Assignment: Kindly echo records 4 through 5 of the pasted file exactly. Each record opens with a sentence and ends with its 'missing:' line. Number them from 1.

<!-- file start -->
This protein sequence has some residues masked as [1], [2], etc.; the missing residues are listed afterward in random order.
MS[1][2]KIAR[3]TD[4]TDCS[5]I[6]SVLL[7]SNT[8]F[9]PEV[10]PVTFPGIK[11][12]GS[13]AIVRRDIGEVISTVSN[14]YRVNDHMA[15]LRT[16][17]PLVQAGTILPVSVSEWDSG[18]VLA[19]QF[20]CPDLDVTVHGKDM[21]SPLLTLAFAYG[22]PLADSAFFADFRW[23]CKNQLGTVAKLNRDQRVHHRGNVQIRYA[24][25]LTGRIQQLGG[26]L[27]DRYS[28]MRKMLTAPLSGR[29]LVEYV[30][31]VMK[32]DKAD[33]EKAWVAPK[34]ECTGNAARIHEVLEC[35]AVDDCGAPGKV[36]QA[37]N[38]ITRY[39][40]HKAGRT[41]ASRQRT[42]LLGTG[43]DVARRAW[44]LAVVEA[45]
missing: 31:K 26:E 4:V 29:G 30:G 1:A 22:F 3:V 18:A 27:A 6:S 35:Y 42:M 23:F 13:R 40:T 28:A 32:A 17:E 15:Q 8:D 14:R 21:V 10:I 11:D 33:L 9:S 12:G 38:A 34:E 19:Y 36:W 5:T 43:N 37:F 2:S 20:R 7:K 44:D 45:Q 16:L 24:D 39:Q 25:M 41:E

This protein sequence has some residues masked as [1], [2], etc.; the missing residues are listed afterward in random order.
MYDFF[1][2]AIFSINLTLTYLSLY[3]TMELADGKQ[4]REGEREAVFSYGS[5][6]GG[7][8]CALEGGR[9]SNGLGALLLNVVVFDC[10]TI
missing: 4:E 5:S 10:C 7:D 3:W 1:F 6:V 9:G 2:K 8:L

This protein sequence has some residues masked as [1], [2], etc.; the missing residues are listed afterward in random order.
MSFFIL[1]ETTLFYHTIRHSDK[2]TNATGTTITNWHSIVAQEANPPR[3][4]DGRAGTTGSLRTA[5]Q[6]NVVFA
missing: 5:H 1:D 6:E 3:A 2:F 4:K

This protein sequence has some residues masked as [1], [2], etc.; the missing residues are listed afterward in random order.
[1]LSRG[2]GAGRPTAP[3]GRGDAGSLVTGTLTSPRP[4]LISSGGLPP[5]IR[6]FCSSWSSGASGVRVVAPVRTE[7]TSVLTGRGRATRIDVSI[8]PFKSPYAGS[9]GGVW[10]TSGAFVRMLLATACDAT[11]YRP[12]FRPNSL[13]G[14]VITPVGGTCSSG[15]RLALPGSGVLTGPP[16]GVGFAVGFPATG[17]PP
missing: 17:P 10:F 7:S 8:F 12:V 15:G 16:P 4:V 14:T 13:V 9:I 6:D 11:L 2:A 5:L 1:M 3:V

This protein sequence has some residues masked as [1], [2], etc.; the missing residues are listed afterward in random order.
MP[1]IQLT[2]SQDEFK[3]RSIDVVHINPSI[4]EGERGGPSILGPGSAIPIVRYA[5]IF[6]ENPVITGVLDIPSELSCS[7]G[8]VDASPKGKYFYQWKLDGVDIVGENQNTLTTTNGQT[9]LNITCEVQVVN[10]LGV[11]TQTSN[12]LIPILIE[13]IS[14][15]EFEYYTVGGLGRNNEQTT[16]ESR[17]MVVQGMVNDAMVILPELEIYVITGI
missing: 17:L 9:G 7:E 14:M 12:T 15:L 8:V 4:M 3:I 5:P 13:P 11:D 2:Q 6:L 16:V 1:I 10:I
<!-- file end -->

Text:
This protein sequence has some residues masked as [1], [2], etc.; the missing residues are listed afterward in random order.
[1]LSRG[2]GAGRPTAP[3]GRGDAGSLVTGTLTSPRP[4]LISSGGLPP[5]IR[6]FCSSWSSGASGVRVVAPVRTE[7]TSVLTGRGRATRIDVSI[8]PFKSPYAGS[9]GGVW[10]TSGAFVRMLLATACDAT[11]YRP[12]FRPNSL[13]G[14]VITPVGGTCSSG[15]RLALPGSGVLTGPP[16]GVGFAVGFPATG[17]PP
missing: 17:P 10:F 7:S 8:F 12:V 15:G 16:P 4:V 14:T 13:V 9:I 6:D 11:L 2:A 5:L 1:M 3:V

This protein sequence has some residues masked as [1], [2], etc.; the missing residues are listed afterward in random order.
MP[1]IQLT[2]SQDEFK[3]RSIDVVHINPSI[4]EGERGGPSILGPGSAIPIVRYA[5]IF[6]ENPVITGVLDIPSELSCS[7]G[8]VDASPKGKYFYQWKLDGVDIVGENQNTLTTTNGQT[9]LNITCEVQVVN[10]LGV[11]TQTSN[12]LIPILIE[13]IS[14][15]EFEYYTVGGLGRNNEQTT[16]ESR[17]MVVQGMVNDAMVILPELEIYVITGI
missing: 17:L 9:G 7:E 14:M 12:T 15:L 8:V 4:M 3:I 5:P 13:P 11:D 2:Q 6:L 16:V 1:I 10:I